Edmond Locard | Biography | Education | Scientific Work | Legacy & Facts

(Last Updated On: April 15, 2021)

Edmond Locard (December 13, 1877, to April 04, 1966) was born in the city of Lyon, France, situated about 300 miles southeast of Paris. He was a French criminologist and a pioneer in forensic science popularly known as the ”Sherlock Holmes of France”.

Edmond Locard introduced the fundamental principle of forensic science ‘’every contact leaves a trace’’ today become known as Locard’s exchange principle.

In 1902, he had done a Ph.D. degree in medicine in Lyon, France and began his scientific professional career by assisting French medical doctor Alexandre Lacassagne (1844-1921) who was a physician, Professor and criminologist and often known as the father of modern forensic medicine.

Locard was interested in science and its relation to the law to solve criminal cases. His thesis was entitled ‘’La médecine légale sous le Grand Roy” (Legal Medicine under the Great King). 

Education and Scientific Career:

Locard’s educational background was exact to their passion to develop his scientific carrier and to realize his dreams. In the year of 1902, he studied medicine at Lyon, France. He was also interested in law and obtained a degree of law from Lyon in 1907. 

After that, he becomes an  assistant to the French medical doctor Alexandre Lacassagne and held on that post until 1910. He was a doctor and an attorney as well with a great interest in the study of science and their relation with criminal law to solve the crime cases.

In 1908, he started a journey throughout Europe and America to visit various crime laboratories and to meet up with different scientists. He visited the police departments of Italy, Germany and Vienna.

He also went to America and visited the police department of Chicago and New York. He finally visited and meet to the Swiss criminalist Rodolphe Archibale Reiss in Lausanne, Switzerland.

In the same year of 1908, he spent time in Paris under the guidance of the French police officer and biometric researcher Alphonse Bertillon (1853-1914) who introduced the anthropological techniques of anthropometry to classify peoples based on their physical measurements.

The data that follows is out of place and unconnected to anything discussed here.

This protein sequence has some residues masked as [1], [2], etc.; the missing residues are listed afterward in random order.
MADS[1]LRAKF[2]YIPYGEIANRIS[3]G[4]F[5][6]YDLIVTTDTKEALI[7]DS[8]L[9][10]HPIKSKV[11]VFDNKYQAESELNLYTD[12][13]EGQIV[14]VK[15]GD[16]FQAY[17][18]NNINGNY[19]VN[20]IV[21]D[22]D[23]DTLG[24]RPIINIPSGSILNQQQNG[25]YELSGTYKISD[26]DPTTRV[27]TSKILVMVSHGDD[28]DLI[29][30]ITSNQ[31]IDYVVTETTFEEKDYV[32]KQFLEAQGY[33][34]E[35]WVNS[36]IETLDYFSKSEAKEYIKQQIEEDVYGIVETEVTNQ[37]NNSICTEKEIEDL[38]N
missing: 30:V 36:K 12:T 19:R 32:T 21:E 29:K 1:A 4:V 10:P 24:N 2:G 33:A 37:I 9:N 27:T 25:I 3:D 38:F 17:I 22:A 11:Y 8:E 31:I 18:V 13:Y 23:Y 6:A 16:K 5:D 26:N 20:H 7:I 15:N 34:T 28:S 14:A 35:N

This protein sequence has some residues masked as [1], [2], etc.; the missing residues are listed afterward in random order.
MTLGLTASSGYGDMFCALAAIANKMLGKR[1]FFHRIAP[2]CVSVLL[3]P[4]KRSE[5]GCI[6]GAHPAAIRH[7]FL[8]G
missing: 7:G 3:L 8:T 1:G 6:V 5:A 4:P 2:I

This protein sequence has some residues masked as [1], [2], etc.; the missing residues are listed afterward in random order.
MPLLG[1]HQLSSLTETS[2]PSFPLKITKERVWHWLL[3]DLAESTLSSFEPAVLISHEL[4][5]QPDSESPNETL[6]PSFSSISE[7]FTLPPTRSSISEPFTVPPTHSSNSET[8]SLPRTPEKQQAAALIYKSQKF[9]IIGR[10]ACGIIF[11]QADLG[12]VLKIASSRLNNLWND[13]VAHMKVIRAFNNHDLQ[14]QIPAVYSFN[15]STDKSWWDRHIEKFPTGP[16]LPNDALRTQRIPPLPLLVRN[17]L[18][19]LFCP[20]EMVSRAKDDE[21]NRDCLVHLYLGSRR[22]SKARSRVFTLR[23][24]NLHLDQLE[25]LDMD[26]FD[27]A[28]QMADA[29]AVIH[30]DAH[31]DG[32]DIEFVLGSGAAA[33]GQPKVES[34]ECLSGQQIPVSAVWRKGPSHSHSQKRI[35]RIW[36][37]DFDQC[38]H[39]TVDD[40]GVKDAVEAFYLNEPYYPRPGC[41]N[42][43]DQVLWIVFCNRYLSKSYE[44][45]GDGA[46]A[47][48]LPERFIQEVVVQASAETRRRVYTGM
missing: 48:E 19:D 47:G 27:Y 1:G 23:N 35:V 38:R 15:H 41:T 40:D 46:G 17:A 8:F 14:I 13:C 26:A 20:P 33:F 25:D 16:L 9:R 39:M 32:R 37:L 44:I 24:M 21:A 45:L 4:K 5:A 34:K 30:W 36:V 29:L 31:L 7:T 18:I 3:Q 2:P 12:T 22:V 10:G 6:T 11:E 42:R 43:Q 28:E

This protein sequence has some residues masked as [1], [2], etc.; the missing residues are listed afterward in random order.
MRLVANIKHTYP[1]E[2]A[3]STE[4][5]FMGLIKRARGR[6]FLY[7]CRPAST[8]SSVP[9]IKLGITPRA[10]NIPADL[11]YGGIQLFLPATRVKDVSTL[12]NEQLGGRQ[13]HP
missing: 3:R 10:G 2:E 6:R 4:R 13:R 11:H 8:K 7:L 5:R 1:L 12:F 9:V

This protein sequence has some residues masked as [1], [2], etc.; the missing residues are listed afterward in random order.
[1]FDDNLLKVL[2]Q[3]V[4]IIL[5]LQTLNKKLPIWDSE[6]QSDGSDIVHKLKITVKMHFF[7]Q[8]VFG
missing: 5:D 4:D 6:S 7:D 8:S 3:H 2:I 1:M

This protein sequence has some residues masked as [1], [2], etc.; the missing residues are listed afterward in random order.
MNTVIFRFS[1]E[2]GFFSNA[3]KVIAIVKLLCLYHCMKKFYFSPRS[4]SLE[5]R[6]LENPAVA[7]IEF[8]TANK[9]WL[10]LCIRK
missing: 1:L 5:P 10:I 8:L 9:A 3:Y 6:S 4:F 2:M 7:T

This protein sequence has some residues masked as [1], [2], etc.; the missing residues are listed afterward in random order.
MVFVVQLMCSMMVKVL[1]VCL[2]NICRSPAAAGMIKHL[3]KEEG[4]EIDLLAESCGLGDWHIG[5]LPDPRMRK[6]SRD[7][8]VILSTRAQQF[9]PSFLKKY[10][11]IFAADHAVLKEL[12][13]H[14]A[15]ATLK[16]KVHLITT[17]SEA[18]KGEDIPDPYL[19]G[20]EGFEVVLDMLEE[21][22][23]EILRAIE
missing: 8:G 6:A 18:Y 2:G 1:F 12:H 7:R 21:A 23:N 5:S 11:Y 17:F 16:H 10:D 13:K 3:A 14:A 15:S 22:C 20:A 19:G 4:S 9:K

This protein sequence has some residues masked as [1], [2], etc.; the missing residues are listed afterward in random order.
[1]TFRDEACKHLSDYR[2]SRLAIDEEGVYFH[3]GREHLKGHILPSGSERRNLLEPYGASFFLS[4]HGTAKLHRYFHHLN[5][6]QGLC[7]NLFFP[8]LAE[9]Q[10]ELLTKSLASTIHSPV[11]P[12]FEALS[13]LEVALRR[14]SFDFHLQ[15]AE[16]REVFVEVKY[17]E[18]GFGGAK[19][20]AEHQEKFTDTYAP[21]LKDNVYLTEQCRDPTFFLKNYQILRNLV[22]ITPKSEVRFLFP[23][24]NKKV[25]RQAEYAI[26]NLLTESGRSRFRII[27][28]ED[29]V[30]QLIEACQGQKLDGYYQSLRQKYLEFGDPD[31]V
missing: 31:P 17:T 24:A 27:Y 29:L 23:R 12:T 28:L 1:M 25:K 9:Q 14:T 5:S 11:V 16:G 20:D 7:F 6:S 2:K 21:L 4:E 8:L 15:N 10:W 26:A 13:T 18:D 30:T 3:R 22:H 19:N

After his world tour, he comes back to Lyon in 1910 and to open the world’s first criminal investigation lab in Lyon, France. The police department granted Locard the opportunity to establish an investigation laboratory to analyze evidence of the crime scene based on science and logic. 

During WW1 he worked as a medical examiner and this examination was fundamentally based on the science and physical pieces of evidence to identify the cause and location of death by looking at their stain and dirt evidence left on soldier’s uniform. His investigative work founded on scientific logic, Analytical thought, facts and objectivity.

Only after two years, the laboratory was officially recognized by the Lyon Police Department then it was the world’s first police crime laboratory.

In minimum time, the laboratory received world fame and recognition and many renowned criminalists obtained the knowledge and learned scientific techniques under the guidance and supervision of Edmon Locard.

He was a mentor of many veteran criminologists of those days and one of the Locard disciples was Swedish criminalists Harry Soderman who was a great criminalist.

In 1929, Locard established the International Academy of Criminalists in Lausanne, Switzerland with the collaboration of Swiss criminalist Marc Bischoff, Dutch criminalist Van Ledden Hulsebosch, an Austrian criminalist Siegfried Trkel and German criminalist Georg Popp but unfortunately, the academy becomes collapsed because of WW11 sabotage.